Someone posts something interesting on their blog. I write a response. Then I notice there's a button to click if I want any further responses emailed to me. Well it might be interesting, and if it's not, it's not a problem - so I click.

And what do I get in the mail? A message saying I need to "click here" to confirm that yes, I really do want to receive any follow-up responses to that one blogpost in my inbox, rather than going to the trouble of visiting the blog again.

And that's how a simple, useful feature of blogs becomes an irritation rather than a benefit, a way to lose time rather than save it, and pretty soon an unused feature.

I post something to Tumblr, then notice there's a spelling mistake. To correct it I have to log in to Tumblr again, even though I just logged in to make the post, and click through several screens to correct one wrong letter.

When you run some programs on Windows 7, it asks whether you really want to run them. Yes! I do want to run them! That's why I doubleclicked the frelling icon, you stupid computer! What's that? Do I really want to allow my browser to connect to the internet? Well what a fascinating and useful question. Almost as fascinating as "Can I name ten things I hate about Windows 7?".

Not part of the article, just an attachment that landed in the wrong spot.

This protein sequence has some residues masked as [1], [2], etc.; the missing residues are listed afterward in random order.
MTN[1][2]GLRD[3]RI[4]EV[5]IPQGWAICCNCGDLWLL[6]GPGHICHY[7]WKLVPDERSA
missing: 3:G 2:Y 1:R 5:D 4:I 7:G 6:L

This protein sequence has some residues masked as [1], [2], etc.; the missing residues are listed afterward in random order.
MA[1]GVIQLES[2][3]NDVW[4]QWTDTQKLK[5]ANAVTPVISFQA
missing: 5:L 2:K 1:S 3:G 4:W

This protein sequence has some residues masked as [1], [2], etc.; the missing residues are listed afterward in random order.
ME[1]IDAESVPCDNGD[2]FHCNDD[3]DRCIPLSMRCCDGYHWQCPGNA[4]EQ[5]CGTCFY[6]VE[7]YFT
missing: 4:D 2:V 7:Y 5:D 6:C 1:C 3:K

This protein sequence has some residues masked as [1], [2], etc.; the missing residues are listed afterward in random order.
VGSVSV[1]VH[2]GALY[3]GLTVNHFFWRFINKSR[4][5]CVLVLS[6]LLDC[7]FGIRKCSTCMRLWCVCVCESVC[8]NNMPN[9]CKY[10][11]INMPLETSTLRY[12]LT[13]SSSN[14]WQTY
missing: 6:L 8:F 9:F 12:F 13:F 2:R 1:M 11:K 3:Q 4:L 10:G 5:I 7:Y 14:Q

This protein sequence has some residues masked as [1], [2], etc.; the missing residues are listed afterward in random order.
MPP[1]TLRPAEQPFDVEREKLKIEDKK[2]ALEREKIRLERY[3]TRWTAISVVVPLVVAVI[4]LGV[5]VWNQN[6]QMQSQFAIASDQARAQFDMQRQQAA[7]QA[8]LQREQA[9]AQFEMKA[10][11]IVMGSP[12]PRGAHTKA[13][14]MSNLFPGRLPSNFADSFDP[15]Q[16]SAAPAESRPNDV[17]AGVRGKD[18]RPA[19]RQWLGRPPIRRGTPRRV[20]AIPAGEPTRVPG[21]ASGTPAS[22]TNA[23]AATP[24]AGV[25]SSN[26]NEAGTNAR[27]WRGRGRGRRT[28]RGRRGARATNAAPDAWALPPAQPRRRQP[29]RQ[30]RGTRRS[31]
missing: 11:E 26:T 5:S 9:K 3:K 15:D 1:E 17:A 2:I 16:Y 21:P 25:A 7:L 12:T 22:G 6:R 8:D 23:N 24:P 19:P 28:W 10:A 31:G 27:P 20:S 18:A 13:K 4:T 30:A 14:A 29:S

Am I sure that I want to reset my password? Am I really sure enough to wait for a confirmation email containing a link, and so gutwrenchingly sure that I'll even click it? Of course, it would be nice if WordPress told me what it reset my password to instead of assuming I still have the email it sent me three years ago telling me which autogenerated string of ASCII symbols I needed to type in once so I could change it to something I could actually use.

Notions of safety in computers seem to rely on the assumption that everyone has infinite time, infinite patience, an eidetic memory going back years, and a severely autistic inclination to go through repetitive mechanical procedures instead of doing the things they switched the computer on for.


  1. On reflection, it's no more annoying than the hundreds of other 'convenience' innovations - plastic bags that won't separate, cash machines that don't work, wireless connections that go down etc.

    And having to type is a captcha ('coicstin' in this case) plus an email address and a password just to put a comment on your own blog.

  2. That's why I don't leave comments most of the time. It's just too much work.